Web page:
• We will always try to be competitive, including building a web-to-print solution that will compete with any online seller. But when someone does not want to pay for quality and service, then they will get what they get. — Ryan Clark, Direct Edge
  • Evaluate areas to improve efficiency in their operations by procuring materials and substrates directly from manufacturers, and by implementing new software and automation tools to streamline the process. Basically, pursue continuous improvement in all areas of manufacturing, from estimating through final production. — Brian Hite, Image Options
  • We are constantly looking for creative ways to be more efficient. We have automated many front-end functions, in prepress specifically, using software and scripts. Not only can we process more work, but we have managed to do so using fewer labor hours and a lower headcount. Customers are not going to quit asking for “better, cheaper, faster,” so we have to look to areas we can control within our own operation to try and gain those margins back. — Elaine Scrima, GSP Companies

2019 Top Wide-Format Applications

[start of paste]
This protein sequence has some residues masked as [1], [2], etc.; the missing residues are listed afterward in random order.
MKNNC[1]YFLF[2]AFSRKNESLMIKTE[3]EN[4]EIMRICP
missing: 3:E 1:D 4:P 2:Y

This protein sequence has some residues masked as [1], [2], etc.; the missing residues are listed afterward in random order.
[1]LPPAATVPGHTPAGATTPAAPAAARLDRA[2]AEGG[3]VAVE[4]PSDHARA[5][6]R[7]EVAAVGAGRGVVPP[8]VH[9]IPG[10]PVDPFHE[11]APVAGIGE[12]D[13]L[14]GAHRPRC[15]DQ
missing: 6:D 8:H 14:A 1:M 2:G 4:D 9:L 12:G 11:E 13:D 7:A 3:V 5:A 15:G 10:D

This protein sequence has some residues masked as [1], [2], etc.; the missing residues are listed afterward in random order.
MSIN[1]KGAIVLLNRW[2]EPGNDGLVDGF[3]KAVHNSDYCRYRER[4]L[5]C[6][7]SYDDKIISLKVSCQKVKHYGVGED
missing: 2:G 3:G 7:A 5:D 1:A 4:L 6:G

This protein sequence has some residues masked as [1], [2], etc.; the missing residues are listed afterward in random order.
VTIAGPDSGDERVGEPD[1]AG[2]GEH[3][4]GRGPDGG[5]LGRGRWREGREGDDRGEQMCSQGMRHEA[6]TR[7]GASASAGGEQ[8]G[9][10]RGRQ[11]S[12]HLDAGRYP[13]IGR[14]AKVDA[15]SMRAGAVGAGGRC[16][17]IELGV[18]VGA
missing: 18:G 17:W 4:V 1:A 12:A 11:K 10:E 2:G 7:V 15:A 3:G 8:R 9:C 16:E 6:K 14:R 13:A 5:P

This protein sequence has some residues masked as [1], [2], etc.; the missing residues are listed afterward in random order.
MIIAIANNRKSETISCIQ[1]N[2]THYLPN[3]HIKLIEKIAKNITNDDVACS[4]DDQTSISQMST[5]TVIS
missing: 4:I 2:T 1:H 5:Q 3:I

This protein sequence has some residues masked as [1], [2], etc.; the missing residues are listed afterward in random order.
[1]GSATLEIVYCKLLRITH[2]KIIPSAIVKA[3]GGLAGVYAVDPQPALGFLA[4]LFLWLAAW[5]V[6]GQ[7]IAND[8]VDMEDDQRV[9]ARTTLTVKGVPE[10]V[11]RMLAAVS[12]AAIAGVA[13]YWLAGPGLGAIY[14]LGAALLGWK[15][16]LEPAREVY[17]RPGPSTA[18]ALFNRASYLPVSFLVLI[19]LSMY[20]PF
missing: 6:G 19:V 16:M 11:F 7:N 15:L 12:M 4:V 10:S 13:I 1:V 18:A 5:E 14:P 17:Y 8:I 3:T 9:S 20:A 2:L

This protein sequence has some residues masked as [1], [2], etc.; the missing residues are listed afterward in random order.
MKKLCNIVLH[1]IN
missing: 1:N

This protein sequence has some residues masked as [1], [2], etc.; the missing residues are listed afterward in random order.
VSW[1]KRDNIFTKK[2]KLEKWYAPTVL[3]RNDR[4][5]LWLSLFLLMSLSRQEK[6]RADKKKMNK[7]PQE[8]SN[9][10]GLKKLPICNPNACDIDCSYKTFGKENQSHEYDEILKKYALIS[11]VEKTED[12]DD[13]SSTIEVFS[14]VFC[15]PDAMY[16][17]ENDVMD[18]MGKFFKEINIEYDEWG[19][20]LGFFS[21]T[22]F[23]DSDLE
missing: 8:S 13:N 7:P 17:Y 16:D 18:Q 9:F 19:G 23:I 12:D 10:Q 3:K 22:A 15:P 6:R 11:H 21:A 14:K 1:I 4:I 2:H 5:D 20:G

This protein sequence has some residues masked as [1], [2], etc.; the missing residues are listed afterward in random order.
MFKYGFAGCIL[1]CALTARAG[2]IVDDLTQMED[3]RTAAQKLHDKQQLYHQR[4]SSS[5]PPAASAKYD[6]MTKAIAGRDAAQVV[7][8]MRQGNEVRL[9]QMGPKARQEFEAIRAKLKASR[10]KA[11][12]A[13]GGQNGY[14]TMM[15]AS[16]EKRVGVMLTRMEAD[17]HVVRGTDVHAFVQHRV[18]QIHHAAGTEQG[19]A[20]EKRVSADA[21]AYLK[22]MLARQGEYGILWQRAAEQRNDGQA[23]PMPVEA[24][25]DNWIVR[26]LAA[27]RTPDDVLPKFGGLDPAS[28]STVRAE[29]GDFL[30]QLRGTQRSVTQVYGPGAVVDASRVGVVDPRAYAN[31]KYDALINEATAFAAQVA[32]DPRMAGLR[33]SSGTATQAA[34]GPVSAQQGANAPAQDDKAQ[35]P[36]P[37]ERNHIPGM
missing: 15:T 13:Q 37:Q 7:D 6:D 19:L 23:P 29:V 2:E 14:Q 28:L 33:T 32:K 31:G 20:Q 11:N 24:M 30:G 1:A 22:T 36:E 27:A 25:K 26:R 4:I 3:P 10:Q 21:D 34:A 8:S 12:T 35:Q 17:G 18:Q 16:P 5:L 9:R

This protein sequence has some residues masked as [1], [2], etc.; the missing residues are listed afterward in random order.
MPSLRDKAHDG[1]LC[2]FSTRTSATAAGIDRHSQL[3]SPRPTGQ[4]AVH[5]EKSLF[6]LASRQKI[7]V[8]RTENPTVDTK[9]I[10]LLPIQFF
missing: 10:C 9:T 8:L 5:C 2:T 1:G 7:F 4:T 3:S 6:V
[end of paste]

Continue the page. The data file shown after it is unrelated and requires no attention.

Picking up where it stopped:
• Become more than a printer and compete where the ecommerce companies cannot. It is a losing battle for most companies to gauge their pricing on the cheapest online company they can find. The reality is, to compete with these companies you typically must be very large with super aggressive equipment and find efficiencies that are very difficult for brick-and-mortar companies to implement. Plus, who wants to be a “sweatshop?” Instead, find some products and services that you are good at and become an industry expert. Be the go-to person for your client and offer service that an online company cannot. We offer robust graphic design, 3D design, CAD design, and even have an engineer on staff to create complex environments that our customers will never be able to achieve with online companies. — Gary Schellerer, ER2 Image Group